If you are feeling blue, fatigued or having trouble remembering things and you think it’s just winter doldrums – think again.
It is just possible you might not be getting enough vitamin B12, and you have a deficiency that can cause serious problems, according to the Centers for Disease Control and Prevention.
The many body systems affected by vitamin B12 deficiency underscore the vitamin’s importance in their proper functioning. “The deficiency of the vitamin appears to mimic symptoms of seriously degenerative diseases, and often is not diagnosed ,” said Sally Pacholok, a registered nurse who was diagnosed with a B12 deficiency and pernicious anemia when she was a young nursing graduate. She must take B12 everyday.
A severe B12 vitamin deficiency can lead to memory loss, depression, paranoia and even delusions in some people.
While practicing in a New Jersey medical facility, Dr. David Testa, who practices family medicine at Lehigh Valley Hospital, Pocono said, “I actually witnessed a patient’s dementia be reversed when treated with B12.”
In humans, prolonged vitamin B12-deficiency can result in numerous clinical ramifications including nerve damage, anemia, digestive and cognitive problems, he said.
The body also needs the correct amount of the vitamin to make red blood cells, nerves and DNA, as well as control other functions in the body, such as taste and smell.
A severe B12 deficiency may include vision loss, nerve damage, muscle weakness, as well as trouble walking and numbness and tingling,” said Roba Bozakis, RD, LDN at St. Luke’s Hospital Nutrition Services, Allentown.
It is also possible the person can also suffer from depression, memory loss, behavioral changes, as well as heart palpitations or shortness of breath, she said
Recently the Centers for Disease Control issued an update to the medical community informing the community some people on the lower end of the normal range of 200 to 900 pg/mL (picograms per milliliter), could be suffering from the vitamin B12 deficiency. The CDC’s consensus is the number in the lower range of normal is too low and should be higher.
Since your body doesn’t make vitamin B12, you’ll need to get it from animal-based foods or from supplements, and it needs to be consumed on a regular basis. There are many things that can contribute to a vitamin B12 deficiency, said, Pacholok.
The risk of B12 deficiency increases as you get older. Other people at risk for B12 deficiency include vegans, and people with diseases of the digestive system, including anyone with Crohn’s disease, colitis, celiac disease and grave’s disease. Also Addison’s disease, or anyone who had surgery that removed part of the stomach or intestine, Testa said.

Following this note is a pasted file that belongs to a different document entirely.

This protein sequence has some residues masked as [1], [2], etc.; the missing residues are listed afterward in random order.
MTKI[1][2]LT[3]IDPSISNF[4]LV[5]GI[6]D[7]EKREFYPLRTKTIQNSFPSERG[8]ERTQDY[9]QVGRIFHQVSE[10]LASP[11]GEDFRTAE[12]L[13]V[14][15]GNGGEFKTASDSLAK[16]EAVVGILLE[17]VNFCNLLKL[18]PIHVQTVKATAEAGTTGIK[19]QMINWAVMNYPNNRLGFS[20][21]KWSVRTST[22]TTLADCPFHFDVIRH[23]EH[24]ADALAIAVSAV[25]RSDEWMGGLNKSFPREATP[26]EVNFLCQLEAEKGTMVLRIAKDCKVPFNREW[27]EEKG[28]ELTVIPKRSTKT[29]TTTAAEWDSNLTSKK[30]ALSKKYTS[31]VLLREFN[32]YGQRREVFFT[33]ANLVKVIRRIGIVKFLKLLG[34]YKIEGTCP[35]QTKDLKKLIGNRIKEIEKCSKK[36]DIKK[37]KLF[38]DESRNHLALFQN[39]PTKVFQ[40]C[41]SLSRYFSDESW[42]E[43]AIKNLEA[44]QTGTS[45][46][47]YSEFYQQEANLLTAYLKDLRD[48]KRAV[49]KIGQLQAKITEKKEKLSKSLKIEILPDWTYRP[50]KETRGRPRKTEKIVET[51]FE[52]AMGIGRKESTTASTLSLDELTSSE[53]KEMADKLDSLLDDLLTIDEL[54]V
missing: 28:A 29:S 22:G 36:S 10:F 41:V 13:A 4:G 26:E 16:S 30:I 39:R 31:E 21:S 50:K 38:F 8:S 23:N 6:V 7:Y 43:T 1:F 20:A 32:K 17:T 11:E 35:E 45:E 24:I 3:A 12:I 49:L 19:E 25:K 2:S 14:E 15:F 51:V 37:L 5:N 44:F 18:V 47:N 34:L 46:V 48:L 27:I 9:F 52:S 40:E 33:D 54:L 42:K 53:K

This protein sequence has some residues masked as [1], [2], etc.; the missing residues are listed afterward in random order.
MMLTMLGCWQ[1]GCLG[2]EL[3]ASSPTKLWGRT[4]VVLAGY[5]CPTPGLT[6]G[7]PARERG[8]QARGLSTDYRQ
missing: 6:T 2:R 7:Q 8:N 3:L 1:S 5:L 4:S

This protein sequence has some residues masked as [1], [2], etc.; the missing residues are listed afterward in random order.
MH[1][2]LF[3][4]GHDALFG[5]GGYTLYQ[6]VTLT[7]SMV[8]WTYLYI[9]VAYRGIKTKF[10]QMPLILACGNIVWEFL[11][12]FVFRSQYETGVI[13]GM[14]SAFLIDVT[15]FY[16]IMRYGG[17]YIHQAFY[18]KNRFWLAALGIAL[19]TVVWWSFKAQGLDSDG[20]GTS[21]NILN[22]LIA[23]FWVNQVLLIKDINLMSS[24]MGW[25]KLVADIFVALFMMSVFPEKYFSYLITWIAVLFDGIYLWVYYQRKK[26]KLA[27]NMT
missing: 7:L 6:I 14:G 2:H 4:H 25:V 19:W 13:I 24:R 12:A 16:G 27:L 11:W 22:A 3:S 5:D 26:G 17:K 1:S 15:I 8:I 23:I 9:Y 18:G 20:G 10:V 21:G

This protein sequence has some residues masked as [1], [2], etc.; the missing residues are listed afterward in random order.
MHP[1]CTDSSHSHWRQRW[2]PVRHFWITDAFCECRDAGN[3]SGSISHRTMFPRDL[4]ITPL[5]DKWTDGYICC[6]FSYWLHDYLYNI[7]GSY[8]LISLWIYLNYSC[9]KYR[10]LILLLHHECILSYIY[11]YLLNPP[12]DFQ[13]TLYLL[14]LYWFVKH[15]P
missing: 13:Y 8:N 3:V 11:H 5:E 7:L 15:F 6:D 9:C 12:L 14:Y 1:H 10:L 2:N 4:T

Also anyone who is diagnosed with pernicious anemia is at risk, because the disease makes it difficult to absorb B12.
“Vegans, adopting the eating style of no meat or dairy products, cheese or eggs or vegetarians, who don’t eat enough eggs or dairy to meet their B12 needs, are at risk,” he said, and added, “babies born to mothers who are vegetarians are also at risk for B12 deficiency.”
Patients who have bariatric surgery must take a B12 supplement after surgery, “the much smaller stomach can’t take anywhere near as much food as before the surgery and if precautions and proper supplementation do not occur the patients will definitely have a problem,” Testa said.
Most people can prevent vitamin B12 deficiency by eating enough meat, poultry, seafood, dairy products and eggs, according to the CDC.
If you don’t eat animal products, or you have a medical condition that limits how well your body absorbs nutrients, doctors recommend taking a B12-containing multivitamin and eating breakfast cereal fortified with vitamin B12.
“If you are diagnosed with a digestive disease or have multiple symptoms that could mean you have a deficiency you should talk with your doctor about having a blood test to check your vitamin B12 levels,” People with digestive diseases are often prescribed the B12 through daily injections, to eliminate any problems with absorbing it through digestion, Pacholok said. One of the biggest reasons she thinks vitamin B12 deficiency goes undetected is because many other familiar conditions produce exactly the same symptoms. Not to mention, many of the conditions match symptoms of the elderly population, Pacholok said.